There is no cure for autism. But evidence shows that early intervention results in positive outcomes for children with autism, and the earlier the better. Studies show that those with autism respond well to a highly-structured, specialized education program tailored to their needs. Some may need one-on-one or small group support; while others may succeed in an inclusive program with supports. Because autism is a spectrum disorder, no one method alone is effective in treating the disorder. Other treatments that may help reduce symptoms include prescription medications and occupational, speech and sensory therapies. Some families have also anecdotally reported benefits from vitamins and special diets.
Programs for Children Under 3:
 If a child is younger than 3 years old, he or she is eligible for “early intervention” assistance. This federally-funded program is available in every state, but may be provided by different agencies. Contact the local chapter of the Autism Society of America in your area for more specific information, search program listings in Autism Source™, or obtain a state resource sheet from the National Information Center for Children and Youth with Disabilities.
This early education assistance may be available in two forms: home-based or school-based. Home-based programs generally assign members of an early intervention team to come to the home to train parents or caregivers to educate the child on the spectrum. School-based programs may be in a public school or a private organization. Both of these programs should be staffed by teachers and other professionals who have experience working with children with disabilities, specifically autism. Related services should also be offered, such as speech, physical or occupational therapy, depending on the needs of each child. The program may be only for children with disabilities or it may also include typically developing peers.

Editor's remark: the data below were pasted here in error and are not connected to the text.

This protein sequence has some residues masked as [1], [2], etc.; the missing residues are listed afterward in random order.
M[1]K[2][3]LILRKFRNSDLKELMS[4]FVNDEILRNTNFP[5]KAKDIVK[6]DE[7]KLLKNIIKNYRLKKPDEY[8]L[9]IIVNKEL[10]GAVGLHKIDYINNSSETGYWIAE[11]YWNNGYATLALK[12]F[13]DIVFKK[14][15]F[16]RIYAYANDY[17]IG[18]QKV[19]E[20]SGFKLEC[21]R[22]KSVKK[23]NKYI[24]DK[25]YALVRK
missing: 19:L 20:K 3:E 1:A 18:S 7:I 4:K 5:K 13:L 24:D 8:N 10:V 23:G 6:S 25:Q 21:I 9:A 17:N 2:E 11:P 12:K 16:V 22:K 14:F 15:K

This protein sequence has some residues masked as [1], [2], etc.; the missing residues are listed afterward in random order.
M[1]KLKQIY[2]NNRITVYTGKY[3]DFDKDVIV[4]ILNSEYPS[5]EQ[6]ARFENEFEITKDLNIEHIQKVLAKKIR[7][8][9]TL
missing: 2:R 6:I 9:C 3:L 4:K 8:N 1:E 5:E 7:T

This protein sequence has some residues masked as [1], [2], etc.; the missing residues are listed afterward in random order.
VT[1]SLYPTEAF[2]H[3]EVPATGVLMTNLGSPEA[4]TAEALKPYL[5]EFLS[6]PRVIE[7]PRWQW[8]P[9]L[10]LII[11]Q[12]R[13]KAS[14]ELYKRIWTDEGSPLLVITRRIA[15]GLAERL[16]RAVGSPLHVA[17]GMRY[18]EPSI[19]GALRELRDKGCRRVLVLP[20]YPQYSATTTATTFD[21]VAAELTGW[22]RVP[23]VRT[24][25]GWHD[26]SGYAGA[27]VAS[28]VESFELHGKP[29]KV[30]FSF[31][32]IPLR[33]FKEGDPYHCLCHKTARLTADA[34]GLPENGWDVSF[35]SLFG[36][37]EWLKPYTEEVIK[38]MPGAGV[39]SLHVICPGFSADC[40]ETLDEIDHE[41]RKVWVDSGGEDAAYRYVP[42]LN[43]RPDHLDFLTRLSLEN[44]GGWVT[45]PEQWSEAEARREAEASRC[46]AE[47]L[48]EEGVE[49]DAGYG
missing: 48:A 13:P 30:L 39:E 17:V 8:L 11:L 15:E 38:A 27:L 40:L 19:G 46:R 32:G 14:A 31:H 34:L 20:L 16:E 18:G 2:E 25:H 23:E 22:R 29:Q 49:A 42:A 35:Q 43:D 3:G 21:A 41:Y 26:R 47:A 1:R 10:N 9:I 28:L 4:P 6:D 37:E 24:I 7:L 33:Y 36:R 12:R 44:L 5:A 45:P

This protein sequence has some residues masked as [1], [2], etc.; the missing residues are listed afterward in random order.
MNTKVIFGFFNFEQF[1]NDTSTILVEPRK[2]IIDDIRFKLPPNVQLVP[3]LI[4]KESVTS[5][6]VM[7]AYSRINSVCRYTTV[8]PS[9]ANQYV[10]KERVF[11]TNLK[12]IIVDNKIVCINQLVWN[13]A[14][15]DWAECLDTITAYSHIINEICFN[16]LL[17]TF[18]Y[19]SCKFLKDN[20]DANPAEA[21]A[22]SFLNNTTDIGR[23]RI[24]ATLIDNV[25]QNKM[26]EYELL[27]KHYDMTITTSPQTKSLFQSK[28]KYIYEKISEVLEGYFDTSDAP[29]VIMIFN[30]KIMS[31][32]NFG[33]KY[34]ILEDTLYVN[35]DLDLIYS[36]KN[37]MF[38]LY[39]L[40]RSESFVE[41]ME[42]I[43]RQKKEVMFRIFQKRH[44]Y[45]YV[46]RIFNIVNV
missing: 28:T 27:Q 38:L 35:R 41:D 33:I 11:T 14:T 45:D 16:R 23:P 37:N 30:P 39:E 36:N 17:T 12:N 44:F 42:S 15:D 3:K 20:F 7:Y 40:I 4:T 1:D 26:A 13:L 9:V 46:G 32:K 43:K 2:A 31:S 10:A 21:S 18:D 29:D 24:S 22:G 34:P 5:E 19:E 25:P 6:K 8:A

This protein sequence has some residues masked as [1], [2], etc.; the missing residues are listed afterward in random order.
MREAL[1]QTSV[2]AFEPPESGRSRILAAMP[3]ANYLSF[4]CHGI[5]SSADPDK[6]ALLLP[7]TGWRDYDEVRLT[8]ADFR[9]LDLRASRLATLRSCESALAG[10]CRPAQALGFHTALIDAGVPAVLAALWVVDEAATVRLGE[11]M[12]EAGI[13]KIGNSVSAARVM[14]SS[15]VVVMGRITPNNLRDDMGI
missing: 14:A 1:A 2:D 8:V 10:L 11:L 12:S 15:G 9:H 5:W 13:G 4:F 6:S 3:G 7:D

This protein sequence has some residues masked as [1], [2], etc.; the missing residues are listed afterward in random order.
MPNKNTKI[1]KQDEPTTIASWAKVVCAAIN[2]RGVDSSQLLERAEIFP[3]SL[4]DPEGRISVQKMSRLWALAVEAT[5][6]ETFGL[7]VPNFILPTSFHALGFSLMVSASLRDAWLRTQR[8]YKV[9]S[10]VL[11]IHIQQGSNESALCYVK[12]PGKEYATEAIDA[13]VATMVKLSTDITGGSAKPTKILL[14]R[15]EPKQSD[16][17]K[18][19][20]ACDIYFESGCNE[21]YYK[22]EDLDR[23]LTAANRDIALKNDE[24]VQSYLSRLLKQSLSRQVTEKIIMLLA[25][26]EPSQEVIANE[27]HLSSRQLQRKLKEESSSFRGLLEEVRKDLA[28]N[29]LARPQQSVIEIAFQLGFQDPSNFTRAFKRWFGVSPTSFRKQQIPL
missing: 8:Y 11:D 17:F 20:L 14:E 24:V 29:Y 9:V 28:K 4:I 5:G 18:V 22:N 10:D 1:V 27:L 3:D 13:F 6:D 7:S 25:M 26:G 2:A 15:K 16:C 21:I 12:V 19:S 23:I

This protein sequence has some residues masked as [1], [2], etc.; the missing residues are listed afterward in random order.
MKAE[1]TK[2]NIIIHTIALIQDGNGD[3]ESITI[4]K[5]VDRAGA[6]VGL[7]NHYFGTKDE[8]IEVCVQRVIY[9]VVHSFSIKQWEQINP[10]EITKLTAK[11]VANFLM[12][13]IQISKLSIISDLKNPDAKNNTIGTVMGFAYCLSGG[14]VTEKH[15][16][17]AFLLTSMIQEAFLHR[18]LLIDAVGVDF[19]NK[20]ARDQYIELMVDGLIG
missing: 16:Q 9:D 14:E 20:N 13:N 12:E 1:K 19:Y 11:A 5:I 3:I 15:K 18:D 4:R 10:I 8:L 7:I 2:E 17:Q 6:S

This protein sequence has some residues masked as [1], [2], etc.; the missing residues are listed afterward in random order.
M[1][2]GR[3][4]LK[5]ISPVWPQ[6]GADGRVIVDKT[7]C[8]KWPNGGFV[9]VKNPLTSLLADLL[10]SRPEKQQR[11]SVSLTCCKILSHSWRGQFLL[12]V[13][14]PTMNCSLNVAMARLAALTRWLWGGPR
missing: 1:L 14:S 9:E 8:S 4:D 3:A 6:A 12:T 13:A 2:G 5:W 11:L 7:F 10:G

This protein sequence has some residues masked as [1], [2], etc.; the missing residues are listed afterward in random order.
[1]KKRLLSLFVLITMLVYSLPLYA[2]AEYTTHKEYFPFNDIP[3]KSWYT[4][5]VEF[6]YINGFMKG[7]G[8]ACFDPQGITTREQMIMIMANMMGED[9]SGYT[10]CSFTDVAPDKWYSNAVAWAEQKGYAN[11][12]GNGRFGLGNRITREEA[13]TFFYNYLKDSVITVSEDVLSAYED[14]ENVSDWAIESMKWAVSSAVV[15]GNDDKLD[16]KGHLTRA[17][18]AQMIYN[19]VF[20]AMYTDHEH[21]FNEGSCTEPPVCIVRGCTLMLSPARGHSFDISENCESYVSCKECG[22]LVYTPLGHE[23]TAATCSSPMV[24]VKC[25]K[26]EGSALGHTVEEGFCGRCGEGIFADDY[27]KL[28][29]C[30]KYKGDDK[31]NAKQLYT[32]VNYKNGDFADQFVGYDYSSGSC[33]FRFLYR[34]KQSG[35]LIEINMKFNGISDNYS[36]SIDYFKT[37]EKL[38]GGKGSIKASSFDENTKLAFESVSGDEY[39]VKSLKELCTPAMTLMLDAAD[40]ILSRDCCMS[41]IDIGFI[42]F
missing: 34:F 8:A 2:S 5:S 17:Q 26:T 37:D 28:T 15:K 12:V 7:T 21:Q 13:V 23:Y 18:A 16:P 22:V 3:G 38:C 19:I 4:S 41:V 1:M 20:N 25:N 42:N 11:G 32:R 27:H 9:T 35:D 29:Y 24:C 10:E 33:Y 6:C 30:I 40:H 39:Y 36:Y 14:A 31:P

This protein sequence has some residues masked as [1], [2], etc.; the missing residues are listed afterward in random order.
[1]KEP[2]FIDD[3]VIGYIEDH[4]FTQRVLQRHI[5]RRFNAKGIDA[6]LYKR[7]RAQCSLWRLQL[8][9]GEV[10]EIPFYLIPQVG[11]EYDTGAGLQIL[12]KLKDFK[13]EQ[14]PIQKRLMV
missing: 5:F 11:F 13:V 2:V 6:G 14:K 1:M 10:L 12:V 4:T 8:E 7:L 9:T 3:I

Programs for School Aged Children:
From the age of 3 through 21, every child diagnosed on the autism spectrum is guaranteed a free appropriate public education supplied by the local education agency. The Individuals with Disabilities Education Act (IDEA) is a federal mandate that guarantees this education. Whatever the level of impairment, the educational program for an individual on the autism spectrum should be based on the unique needs of the student, and thoroughly documented in the IEP (Individualized Education Program). If this is the first attempt by the parents and the school system to develop the appropriate curriculum, conducting a comprehensive needs assessment is a good place to start. Consult with professionals who are well versed in the spectrum of autism and related conditions about the best possible educational methods that will be effective in assisting the student to learn and benefit from his/her school program.
Educational programming for students with ASD often addresses a wide range of skill development, including: academics, language, social skills, self-help skills, behavioral issues, and leisure skills. Collaboration between parents and professionals is essential; open communication will certainly lead to better evaluation of progress and improved outcomes for the student.